Neutrality, Edwin Borchard

Faculty Scholarship Series

Before 1914, it was hard to find much difference of opinion among American citizens about the proper policy of the United States in relation to foreign wars or even foreign affairs. That policy, with respect to Europe, was dictated by geographical factors and by a colonial and continental history that left little room for debate. Detachment from Europe's political entanglements, non-intervention in its internal affairs, and neutrality in its wars were the keynotes. After 1898 the acquisition of Asiatic possessions turned America to a Pacific orientation marked by uncertainty and the assumption of unnecessary risks. The desire to play ...


Protection Of Citizens Abroad And Change Of Original Nationality, Edwin Borchard Jan 1934

Protection Of Citizens Abroad And Change Of Original Nationality, Edwin Borchard

Faculty Scholarship Series

Precedent and time are the creators and preservers of customary law. So strong is the force of habit in human behavior that man in doubt or distress instinctively turns to past experience to see how his forbears dealt with similar problems. The law, which is the cement holding together the social structure, is, in its evolution as a conservative force, of necessity driven to search for precedents and to profit by them in building certainty and thereby security. Without landmarks there is no system; and for the very reason that international law is deficient in its lack of a legislature ...


Strength And Weakness Of The New International Court, Edwin Borchard Jan 1922

Strength And Weakness Of The New International Court, Edwin Borchard

Faculty Scholarship Series

For an adequate understanding of the origin, jurisdiction and functions of the newly established court of international justice at the Hague, it will be necessary to revert to the two Hague Conferences of 1899 and 1907 and to examine the organization of the Permanent Court of Arbitration at the Hague created and developed at: those Conferences. The characteristic feature of the Court of Arbitration as distinguished from the new Permanent Court of Justice lies in the fact that the personnel of the former consists of an eligible list or panel, of which there are now some one hundred and twenty ...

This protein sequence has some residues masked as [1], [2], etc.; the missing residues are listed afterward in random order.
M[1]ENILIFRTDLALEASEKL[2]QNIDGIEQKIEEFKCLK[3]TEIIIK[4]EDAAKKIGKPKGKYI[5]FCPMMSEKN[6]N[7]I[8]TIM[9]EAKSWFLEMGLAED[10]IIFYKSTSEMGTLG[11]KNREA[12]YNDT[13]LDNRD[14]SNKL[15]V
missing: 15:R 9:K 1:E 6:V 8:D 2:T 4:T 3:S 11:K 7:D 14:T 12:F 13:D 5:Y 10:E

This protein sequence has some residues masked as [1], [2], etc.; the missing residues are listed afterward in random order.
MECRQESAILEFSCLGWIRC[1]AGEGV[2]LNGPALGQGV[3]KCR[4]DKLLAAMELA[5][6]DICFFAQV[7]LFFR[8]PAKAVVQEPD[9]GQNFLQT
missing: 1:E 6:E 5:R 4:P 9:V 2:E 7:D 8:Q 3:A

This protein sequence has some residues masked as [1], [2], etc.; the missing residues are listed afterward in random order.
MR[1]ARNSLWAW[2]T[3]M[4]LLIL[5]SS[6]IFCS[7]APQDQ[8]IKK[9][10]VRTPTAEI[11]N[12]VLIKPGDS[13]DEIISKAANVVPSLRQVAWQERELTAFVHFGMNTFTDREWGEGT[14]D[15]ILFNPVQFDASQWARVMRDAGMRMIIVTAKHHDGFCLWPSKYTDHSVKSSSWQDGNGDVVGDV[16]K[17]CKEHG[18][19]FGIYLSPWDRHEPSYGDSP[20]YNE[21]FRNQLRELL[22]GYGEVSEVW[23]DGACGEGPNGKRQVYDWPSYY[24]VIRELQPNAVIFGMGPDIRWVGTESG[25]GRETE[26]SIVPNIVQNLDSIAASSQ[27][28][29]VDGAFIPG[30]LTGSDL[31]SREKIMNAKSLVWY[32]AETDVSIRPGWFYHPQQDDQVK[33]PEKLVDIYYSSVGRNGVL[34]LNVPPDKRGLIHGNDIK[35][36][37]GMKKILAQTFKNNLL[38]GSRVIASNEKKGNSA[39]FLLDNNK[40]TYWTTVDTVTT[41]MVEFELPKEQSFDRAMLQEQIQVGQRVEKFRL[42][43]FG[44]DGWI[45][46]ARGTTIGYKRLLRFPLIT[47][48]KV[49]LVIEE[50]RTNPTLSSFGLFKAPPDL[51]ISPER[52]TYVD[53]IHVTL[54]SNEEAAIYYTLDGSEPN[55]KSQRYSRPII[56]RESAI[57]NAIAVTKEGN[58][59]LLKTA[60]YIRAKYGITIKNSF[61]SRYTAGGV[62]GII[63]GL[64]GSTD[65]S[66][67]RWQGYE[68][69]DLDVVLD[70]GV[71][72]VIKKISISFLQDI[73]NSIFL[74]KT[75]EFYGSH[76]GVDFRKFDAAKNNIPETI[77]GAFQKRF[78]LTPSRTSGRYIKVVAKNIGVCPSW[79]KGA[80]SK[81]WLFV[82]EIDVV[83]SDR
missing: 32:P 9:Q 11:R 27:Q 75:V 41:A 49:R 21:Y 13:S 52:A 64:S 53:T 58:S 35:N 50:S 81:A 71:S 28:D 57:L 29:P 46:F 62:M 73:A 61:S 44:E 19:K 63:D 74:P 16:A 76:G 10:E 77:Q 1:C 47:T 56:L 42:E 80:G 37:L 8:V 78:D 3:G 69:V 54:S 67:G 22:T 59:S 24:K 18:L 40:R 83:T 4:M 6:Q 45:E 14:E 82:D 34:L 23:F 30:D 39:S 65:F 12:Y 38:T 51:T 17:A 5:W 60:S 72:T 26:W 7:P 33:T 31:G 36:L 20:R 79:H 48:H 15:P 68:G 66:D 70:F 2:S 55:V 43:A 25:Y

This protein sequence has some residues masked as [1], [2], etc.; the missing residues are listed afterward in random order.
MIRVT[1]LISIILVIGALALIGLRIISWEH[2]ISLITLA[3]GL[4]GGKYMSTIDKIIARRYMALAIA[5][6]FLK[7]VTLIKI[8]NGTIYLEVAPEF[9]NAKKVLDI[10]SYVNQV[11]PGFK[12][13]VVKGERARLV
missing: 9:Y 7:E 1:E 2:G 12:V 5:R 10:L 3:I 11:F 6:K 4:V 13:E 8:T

Some Lessons From The Civil Law, Edwin Borchard Jan 1916

Some Lessons From The Civil Law, Edwin Borchard

Faculty Scholarship Series

The purpose of this brief article is not so much to set forth any specific institutions disclosed by a study of the civil law, as to point out some of those defects of our own system which are accentuated by comparison with the civil law, defects due to the methods rather than the substance of the common law. There is no desire to urge such a radical and perhaps impossible step as the substitution of civil law methods for our own; but in the consideration of plans for the improvement of our law, it may be profitable to observe that ...


Jurisprudence In Germany, Edwin Borchard Jan 1912

Jurisprudence In Germany, Edwin Borchard

Faculty Scholarship Series

The Library of Congress is now undertaking the publication of a series of guides to foreign law. One of the objects of the enterprise is to acquaint the practitioner and the legislator with the legal institutions of foreign countries. Another of its objects is to show the evolution and present development of juristic thought abroad, and the extent to which a virile philosophy of law and a sound conception of the relation between law and social science have succeeded in creating a jurisprudence which has proved far more efficient than the common law in responding to the needs of present ...


Acquisitive Prescription: Its Existing World-Wide Uniformity, Charles P. Sherman Jan 1911

Acquisitive Prescription: Its Existing World-Wide Uniformity, Charles P. Sherman

Faculty Scholarship Series

The recent appeal of Lord Justice Kennedy1 for unified laws
covering the various fundamental transactions of business and of
domestic relations is not a mere dream, but rests on a solid foundation
of fact,-namely the too-often overlooked agreement as to
essentials which exists in modern law throughout the world.
So thoroughly have the principles of Roman law survived or
been re-absorbed in all modern jurisprudence that a movement
for unification of the private laws of the world is a natural result
of this situation. The world of today is witnessing a virtual
economic unity, and also something approaching a ...